A frost occurs when the temperature at ground level falls below 0°C. In a frost event, the water in between plant cells freezes. This process draws water out of surrounding cells, causing dehydration of plant tissue. The formation of sharp ice crystals, and the anomalous expansion of the water volume between the cells damages the tissue and causes the cells to burst. If such an event is followed by a sunny morning, affected leaves will suffer from oxidation and sun burn which will amplify the damage.
Spring frost (or radiation frost) is particularly harmful to fruit trees. It typically happens during the springtime when a combination of cloudless nights with little or no wind, low humidity and low temperature generate sub-zero conditions for an extended period of time. As the sun sets, heat is irradiated from the ground and reflected into the atmosphere. On regular days, this heat will protect the tree from exposure to low temperatures that are common during spring. But if there are no clouds to slow down this flow of energy, and no wind to mix air layers, a cold air layer will form close to the ground while hot air will rise up to the higher parts of the atmosphere leaving temperatures near the surface to drop below freezing point.
Damage from spring frosts may range from damaged buds or flowers, ruined fruit, poor crop quality to even full tree loss, and can be devastating to farmers and the local economy. The good news is that there are ways to mitigate and control it.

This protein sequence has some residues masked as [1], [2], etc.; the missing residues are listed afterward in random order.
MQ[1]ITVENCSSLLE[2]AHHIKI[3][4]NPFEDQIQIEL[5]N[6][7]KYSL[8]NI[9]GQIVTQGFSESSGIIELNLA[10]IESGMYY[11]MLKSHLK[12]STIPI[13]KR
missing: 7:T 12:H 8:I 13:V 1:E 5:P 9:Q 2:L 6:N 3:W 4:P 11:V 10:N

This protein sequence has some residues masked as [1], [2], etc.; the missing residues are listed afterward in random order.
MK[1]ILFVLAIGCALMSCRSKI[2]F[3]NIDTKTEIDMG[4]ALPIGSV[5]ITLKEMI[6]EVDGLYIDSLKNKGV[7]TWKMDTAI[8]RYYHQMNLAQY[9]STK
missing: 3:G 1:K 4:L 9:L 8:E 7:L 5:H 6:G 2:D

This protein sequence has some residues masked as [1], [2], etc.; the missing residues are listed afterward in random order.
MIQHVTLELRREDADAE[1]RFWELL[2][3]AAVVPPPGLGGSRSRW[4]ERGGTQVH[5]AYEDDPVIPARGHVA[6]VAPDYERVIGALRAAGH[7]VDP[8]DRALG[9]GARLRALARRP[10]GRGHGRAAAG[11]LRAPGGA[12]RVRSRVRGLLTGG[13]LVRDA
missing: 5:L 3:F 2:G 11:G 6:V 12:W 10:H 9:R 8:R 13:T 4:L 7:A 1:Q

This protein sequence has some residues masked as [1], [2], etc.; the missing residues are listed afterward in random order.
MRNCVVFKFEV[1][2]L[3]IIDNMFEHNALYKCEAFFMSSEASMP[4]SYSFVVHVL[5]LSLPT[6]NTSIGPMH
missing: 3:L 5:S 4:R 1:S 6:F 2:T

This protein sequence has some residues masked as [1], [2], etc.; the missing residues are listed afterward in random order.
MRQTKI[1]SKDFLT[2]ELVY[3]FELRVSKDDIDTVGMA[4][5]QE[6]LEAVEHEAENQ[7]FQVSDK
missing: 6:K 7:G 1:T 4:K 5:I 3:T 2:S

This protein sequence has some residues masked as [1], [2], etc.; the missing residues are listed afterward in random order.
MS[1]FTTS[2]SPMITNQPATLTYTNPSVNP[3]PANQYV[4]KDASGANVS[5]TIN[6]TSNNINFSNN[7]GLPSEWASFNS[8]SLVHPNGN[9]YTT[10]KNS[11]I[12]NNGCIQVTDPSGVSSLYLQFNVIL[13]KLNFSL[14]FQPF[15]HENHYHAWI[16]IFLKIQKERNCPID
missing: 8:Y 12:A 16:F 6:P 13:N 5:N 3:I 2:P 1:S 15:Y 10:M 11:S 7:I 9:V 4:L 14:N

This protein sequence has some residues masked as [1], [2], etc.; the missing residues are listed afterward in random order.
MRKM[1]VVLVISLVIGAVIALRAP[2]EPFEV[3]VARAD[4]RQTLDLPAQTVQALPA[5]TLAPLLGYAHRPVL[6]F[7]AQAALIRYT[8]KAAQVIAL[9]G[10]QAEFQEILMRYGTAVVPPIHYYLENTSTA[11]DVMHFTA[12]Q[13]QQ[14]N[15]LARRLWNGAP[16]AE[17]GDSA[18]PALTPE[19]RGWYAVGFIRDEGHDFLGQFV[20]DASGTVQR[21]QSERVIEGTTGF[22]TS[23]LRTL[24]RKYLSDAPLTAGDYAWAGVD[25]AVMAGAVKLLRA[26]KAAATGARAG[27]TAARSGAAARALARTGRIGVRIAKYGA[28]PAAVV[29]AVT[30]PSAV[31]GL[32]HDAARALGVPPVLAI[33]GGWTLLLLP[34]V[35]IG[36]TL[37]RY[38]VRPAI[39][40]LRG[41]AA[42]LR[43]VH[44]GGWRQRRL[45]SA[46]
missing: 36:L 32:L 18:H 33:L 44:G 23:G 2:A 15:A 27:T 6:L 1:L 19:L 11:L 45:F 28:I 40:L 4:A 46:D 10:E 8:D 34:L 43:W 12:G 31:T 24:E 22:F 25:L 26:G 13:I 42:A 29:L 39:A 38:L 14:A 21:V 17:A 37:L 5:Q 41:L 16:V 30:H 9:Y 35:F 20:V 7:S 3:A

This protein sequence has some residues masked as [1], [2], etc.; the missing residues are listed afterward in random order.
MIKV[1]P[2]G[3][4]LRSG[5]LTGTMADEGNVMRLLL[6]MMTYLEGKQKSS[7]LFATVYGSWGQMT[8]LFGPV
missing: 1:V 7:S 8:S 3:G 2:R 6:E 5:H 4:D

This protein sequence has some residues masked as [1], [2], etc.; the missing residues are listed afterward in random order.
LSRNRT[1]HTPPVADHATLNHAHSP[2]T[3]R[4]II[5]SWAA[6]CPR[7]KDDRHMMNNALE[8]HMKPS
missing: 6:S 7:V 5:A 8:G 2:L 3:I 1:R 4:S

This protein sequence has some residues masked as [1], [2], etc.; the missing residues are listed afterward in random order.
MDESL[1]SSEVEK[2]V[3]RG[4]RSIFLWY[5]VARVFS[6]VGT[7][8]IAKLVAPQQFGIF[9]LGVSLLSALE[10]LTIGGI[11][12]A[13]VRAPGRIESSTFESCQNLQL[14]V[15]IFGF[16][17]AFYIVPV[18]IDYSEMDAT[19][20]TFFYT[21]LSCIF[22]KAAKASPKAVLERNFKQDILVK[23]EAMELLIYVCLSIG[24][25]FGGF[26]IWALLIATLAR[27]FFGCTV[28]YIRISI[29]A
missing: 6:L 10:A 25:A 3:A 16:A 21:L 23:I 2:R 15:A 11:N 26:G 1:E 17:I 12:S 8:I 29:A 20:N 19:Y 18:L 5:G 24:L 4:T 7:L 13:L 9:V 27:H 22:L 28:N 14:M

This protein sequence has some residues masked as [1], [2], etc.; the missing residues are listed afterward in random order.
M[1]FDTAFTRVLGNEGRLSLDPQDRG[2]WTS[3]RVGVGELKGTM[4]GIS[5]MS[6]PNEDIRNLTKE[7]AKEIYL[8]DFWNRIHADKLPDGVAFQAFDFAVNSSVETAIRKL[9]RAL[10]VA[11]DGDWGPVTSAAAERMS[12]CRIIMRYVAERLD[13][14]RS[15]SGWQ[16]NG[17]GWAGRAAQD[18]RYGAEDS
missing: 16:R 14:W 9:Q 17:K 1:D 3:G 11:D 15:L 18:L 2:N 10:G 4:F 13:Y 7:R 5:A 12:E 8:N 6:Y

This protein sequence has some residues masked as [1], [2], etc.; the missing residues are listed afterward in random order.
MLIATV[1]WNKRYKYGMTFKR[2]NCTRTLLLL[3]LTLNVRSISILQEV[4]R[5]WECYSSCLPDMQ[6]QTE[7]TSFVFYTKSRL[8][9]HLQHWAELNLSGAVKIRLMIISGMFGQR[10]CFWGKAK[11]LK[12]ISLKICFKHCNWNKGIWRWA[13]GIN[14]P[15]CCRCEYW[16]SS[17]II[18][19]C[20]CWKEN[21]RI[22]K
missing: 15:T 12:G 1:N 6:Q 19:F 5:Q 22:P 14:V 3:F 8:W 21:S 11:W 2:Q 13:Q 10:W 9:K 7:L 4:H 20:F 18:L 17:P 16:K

Frost protection methods keep trees at temperatures above the damage threshold.
Common methods used to protect fields and plantations from radiation frost include smokers, wind machines and propane burners. Naturally, there are pros and cons to each method. The proper choice depends on many factors such as the farm’s topography, cost of the equipment, operational costs and labor requirements.
Using sprinkler systems is among the most popular methods of frost protection due to their efficacy and cost-effectiveness.
During a radiation frost, crops are continuously sprayed with water above the canopy, that turns to ice. The freezing process releases latent heat which creates a micro climate and warms the air near the trees. For every 1 gram of water, 80 calories of energy is released. In addition, a thin layer of ice is created on the leaves that continually forms and melts so that water inside the plant cells will not freeze and the air surrounding the plant will not drop significantly below freezing point.
The frost protection system should be activated when temperatures start to fall below 2.5°C. The shutdown time is only in the morning after the frost event, when all the ice on leaves and trees is melted.
Encasing sensitive plants in a layer of ice may seem like the last thing you’d want to do. But it is highly effective in preventing or mitigating damage from spring frosts, and has several other benefits:
Frost protection using sprinklers requires the system to apply a consistent layer of water on the crop during the entire frost event until temperatures are back to safe levels.
Unlike irrigation systems that can irrigate different plots in shifts, frost protection systems need to cover the entire orchard while maintaining a high flow rate. This results in high system costs, especially from pumping, head control and mainlines. This is where targeted water application rather than full coverage can make a huge difference.
To achieve cost-effective protection, it is advised to design the system in a way that sprinklers are only applying water on the trees and not between the crop rows. For example, if the canopy area covers only 50 percent of the total surface, as in a vineyard, and the sprinklers apply water only on the canopy and not on bare ground, for an application rate of 5mm/hour required for good protection, the system main line will only need to deliver 2.5mm/hour. This will reduce the system cost by 30-40% compared to a full coverage sprinkler system.